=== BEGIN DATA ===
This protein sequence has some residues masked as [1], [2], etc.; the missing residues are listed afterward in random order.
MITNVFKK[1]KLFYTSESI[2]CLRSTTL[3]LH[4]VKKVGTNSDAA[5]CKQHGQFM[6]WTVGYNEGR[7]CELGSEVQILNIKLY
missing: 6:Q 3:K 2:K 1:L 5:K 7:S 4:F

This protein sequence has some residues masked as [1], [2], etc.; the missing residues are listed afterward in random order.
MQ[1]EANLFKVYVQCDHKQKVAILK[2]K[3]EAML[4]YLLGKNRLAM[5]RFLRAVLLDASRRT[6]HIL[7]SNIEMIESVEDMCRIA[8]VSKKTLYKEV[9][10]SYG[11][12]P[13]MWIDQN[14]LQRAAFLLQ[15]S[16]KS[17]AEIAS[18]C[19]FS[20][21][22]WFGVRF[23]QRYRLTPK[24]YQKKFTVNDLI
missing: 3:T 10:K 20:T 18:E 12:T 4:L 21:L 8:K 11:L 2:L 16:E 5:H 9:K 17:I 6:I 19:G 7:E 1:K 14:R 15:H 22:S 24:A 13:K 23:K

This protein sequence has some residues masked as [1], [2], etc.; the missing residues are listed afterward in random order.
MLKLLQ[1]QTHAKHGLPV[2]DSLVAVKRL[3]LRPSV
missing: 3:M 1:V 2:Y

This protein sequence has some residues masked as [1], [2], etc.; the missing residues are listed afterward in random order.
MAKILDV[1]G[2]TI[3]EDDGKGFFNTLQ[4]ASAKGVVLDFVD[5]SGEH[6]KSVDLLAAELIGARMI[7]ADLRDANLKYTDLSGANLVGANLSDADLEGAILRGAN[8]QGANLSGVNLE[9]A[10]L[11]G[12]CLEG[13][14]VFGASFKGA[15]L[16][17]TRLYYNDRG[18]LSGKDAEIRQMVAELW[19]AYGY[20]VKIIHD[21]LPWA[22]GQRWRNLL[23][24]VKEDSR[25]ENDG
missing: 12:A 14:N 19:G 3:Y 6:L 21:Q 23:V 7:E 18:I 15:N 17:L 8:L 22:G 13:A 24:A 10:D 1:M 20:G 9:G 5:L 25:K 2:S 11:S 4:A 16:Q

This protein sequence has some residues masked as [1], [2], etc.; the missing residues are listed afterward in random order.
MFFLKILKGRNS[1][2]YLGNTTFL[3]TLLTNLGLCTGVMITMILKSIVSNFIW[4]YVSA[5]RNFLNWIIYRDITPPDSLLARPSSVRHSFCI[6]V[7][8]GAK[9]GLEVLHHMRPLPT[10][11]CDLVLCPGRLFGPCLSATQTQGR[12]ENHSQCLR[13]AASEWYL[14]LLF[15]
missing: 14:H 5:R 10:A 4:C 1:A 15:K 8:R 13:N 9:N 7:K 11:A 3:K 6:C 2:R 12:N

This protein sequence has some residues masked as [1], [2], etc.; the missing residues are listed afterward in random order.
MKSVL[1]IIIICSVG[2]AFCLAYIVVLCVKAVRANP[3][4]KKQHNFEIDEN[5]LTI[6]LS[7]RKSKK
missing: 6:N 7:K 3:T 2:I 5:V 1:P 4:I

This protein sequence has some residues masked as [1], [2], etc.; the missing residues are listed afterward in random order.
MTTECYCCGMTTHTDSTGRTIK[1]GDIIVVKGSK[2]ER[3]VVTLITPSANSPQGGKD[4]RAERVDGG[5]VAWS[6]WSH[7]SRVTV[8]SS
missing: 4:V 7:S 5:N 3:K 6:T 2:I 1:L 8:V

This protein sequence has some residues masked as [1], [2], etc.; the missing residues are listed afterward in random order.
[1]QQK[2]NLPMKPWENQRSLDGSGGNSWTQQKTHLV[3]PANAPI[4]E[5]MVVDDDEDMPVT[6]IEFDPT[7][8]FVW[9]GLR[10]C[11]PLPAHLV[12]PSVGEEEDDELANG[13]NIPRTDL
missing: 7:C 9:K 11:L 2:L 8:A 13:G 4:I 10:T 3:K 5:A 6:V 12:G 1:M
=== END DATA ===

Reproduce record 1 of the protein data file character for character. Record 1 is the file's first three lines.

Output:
This protein sequence has some residues masked as [1], [2], etc.; the missing residues are listed afterward in random order.
MITNVFKK[1]KLFYTSESI[2]CLRSTTL[3]LH[4]VKKVGTNSDAA[5]CKQHGQFM[6]WTVGYNEGR[7]CELGSEVQILNIKLY
missing: 6:Q 3:K 2:K 1:L 5:K 7:S 4:F